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Notes From An Industrial Designer: 5 Elements Your Tech Product Needs To Succeed

by James Monsees

 

 

Imagine if your product could make someone feel as if he just caught a glimpse of a snowcapped mountain for the first time.

 

snowcapped mountains

 

No doubt, a product that’s marketed and priced well can achieve success in a growing marketplace, but brands that convey an ethos through their products will stand the test of time and benefit from the fervor of an adamant consumer base.

 

The real trick is inspiring a sense of awe in your customers.

 

Chupa Chups, a lollipop company from Spain, embodies the immediate, carefree gratification associated with candy, but it also carefully navigates around adult products like cigarettes. One of its recent slogans — “Stop smoking, start sucking!” — uses a logo designed by Salvador Dalí, and the website, packaging, and product placement speak to the quirkiness and delight of its product.

 

Elements Your Product Needs

Any product can create a unique and beloved customer experience. For example, RedFarm restaurant in New York specializes in dim sum, but its most memorable product is a small set of elegantly crafted edibles that resemble Pac-Man ghosts — each with a different flavor and color.

 

I’ve eaten at a lot of dim sum shops in Hong Kong and can’t remember the name of even one, but because of the depth of my experience, I’ve probably recommended RedFarm to dozens of people.

 

To inspire that kind of customer experience and loyalty in your own product, incorporate these five elements: 

 

  1. Consumer-centric design: Remember, you’re designing for people, so think about the customer first and the business plan second. For insight, look at what isn’t there. Texting, Starbucks, and even the Internet were all concepts born from thinking beyond the bounds of what already existed, so move into the world of what could be. Test your idea, discover what people think, and revisit the drawing board until you have a product with a solid design that people will love.
  1. A business plan: Your brand strategy, messaging, and growth strategy are all important components of the consumer experience. Make sure people not only love your product, but also love your company.
  1. Differentiation: Design a product that stands out. It’s possible to sell a product that’s only differentiated by marketing and branding, but it’s a whole lot less fun, and you’ll soon find yourself spending all your time on pricing and cost reduction strategies. Don’t stop with invention, though. Turn inspiration into reality through collaboration, necessary concessions to make a product possible, and iterative product prototyping.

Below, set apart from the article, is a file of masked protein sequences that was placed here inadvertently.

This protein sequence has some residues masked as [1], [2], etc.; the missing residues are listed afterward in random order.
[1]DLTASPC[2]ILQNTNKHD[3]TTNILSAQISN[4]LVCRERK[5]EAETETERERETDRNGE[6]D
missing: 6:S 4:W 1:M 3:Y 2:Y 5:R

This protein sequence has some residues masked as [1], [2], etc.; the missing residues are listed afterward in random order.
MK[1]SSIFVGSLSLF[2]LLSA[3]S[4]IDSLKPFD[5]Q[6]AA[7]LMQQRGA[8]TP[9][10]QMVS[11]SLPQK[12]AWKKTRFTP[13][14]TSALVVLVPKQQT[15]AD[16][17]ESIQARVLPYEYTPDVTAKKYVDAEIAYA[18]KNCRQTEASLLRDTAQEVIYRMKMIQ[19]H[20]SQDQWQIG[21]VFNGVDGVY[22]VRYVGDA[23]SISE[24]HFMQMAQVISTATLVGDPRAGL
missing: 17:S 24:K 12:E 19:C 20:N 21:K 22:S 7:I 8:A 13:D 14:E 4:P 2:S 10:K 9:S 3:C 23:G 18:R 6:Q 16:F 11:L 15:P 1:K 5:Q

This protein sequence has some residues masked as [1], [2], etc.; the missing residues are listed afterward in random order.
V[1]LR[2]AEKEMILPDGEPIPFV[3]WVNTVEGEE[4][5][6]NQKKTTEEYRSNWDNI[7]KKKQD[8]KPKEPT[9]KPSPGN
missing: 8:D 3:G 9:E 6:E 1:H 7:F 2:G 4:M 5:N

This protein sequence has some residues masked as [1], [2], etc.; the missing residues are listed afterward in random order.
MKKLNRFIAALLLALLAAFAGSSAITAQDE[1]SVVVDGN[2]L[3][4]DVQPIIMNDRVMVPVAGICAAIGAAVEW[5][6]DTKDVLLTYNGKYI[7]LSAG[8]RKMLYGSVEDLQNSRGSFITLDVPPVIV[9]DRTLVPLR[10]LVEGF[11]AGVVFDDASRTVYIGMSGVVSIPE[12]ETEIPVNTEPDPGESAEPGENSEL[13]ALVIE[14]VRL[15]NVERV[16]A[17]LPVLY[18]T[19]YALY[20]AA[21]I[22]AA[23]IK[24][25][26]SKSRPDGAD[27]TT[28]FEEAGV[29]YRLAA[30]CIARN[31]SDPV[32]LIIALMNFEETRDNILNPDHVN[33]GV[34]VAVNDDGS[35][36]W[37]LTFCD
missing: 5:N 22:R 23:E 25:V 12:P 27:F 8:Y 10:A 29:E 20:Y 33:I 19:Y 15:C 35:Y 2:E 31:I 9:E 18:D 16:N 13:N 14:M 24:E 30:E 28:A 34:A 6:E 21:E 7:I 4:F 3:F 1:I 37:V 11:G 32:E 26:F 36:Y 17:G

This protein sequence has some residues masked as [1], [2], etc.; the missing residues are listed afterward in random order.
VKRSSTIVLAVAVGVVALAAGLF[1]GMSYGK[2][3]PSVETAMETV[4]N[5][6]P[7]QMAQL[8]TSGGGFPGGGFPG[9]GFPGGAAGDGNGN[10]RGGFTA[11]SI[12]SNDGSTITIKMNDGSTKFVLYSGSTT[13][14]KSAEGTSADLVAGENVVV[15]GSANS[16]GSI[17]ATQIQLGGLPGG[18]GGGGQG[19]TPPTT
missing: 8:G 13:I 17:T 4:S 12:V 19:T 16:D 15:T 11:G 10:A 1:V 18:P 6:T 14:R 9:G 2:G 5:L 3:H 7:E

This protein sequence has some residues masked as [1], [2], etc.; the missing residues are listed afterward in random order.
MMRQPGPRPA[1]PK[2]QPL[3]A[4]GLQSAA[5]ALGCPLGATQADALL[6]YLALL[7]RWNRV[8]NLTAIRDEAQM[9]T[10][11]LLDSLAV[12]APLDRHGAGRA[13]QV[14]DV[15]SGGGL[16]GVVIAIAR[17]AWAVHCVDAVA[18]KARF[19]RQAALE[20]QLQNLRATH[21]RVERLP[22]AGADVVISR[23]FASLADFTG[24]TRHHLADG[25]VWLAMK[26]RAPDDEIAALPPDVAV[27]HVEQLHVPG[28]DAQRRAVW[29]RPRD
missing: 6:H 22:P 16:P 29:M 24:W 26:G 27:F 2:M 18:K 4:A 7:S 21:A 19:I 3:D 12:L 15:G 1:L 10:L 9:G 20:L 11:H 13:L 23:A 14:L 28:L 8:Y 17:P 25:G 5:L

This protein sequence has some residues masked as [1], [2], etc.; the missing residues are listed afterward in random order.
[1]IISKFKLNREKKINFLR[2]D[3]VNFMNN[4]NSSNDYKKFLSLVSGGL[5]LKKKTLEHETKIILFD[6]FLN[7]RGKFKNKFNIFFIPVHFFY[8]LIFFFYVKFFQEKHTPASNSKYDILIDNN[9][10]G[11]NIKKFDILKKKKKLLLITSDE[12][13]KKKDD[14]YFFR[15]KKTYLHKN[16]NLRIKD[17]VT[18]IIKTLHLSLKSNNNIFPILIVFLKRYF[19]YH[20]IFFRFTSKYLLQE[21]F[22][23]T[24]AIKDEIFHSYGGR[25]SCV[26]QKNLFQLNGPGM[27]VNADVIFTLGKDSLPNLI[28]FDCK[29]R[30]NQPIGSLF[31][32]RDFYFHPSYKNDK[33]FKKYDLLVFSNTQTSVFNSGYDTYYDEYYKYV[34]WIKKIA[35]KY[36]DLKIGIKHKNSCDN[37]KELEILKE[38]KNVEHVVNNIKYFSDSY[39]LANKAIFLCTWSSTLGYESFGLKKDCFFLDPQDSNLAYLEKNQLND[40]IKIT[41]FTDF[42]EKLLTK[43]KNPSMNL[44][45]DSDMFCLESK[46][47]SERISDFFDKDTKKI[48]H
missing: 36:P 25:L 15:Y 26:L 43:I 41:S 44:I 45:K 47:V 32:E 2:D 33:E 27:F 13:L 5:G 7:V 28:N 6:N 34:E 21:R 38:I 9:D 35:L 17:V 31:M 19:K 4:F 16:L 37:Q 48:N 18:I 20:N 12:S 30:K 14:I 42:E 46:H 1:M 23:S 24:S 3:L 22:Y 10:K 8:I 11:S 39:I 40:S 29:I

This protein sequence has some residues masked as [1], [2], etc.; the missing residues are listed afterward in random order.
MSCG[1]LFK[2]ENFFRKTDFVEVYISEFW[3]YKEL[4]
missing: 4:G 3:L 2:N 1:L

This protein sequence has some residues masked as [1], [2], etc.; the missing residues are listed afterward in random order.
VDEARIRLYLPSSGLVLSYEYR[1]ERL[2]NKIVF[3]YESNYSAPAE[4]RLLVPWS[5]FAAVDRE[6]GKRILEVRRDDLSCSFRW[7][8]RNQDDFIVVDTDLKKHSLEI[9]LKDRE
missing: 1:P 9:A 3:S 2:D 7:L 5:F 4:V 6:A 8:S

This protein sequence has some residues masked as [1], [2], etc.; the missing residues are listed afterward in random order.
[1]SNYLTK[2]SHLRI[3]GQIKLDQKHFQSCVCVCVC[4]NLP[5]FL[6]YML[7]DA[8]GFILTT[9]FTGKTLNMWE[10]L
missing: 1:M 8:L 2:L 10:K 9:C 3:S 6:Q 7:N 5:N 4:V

1. Wonder: The attributes above are a good start, but a sense of amazement in your product or brand experience will communicate the depth of consumer importance and create a nucleus of desire. Seek inspiration by looking for problems that others don’t even notice. Don’t be discouraged by barriers of “not feasible” and “not yet.” The world, after all, is full of technology that was once thought impossible.
  1. Cohesion: This is the last piece of the puzzle. You have to pull your brand together by aligning your product’s design, business plan, differentiation, and sense of wonder with quality packaging, consumer marketing, sales strategies, and customer service.

 

 

Develop a Designer Mindset

The challenge entrepreneurs face in achieving these five elements is that many of them require a designer mindset. A good designer thinks (and executes) at every stage of the innovation process: insight, inspiration, and action.

 

Using this mindset, focus on creating a captivating product experience that’s built upon a strong product base. Here are three ways you can switch from business mode to designer mode when creating your product:

 

  • Prototype: Every designer knows that a finished product can stand on the shoulders of any number of prototypes. Almost all experiments fail, so embrace failure, and try something different to see how your consumers respond on a small scale. Through iteration, you can find a compelling new idea that’s unique and truly resonates with your audience.
  • Partner: The most effective industrial design is born from collaboration between people with different points of view. Ego is the enemy of innovation, so admit when you don’t know something and embrace pragmatism to uncover partnerships that make you greater than yourself. 
  • Explore: Inspiration is necessary for all forms of creativity, and being too close to your customers can cause linear thinking. If you’ve already achieved success, it’s easy to get comfortable where you are, but take the opportunity to explore new areas, meet new people, and see how the “new” can help you improve.

 

An entrepreneur is someone who takes full responsibility for the growth of a business, so it’s easy to get caught up in the day-to-day tasks of running the business. But while operational tasks are certainly important, don’t underestimate the importance of your product — and your customer’s experience with it. Pair your good business sense with a product that captures the hearts and minds of your audience, and you’ll find success.

 

 

James MonseesJames Monsees is the CEO and co-founder of Ploom. Founded by two Stanford Design Program master graduates, San Francisco-based Ploom is leading the reinvention of the smoking experience with its premium loose-leaf and pod-system vaporizers. Ploom creates superior, beautiful, and technologically advanced products that disrupt and redefine the future of the tobacco industry.

 

Photo Credits

McD22 | Courtesy of James Monsees

Author : Guest Post

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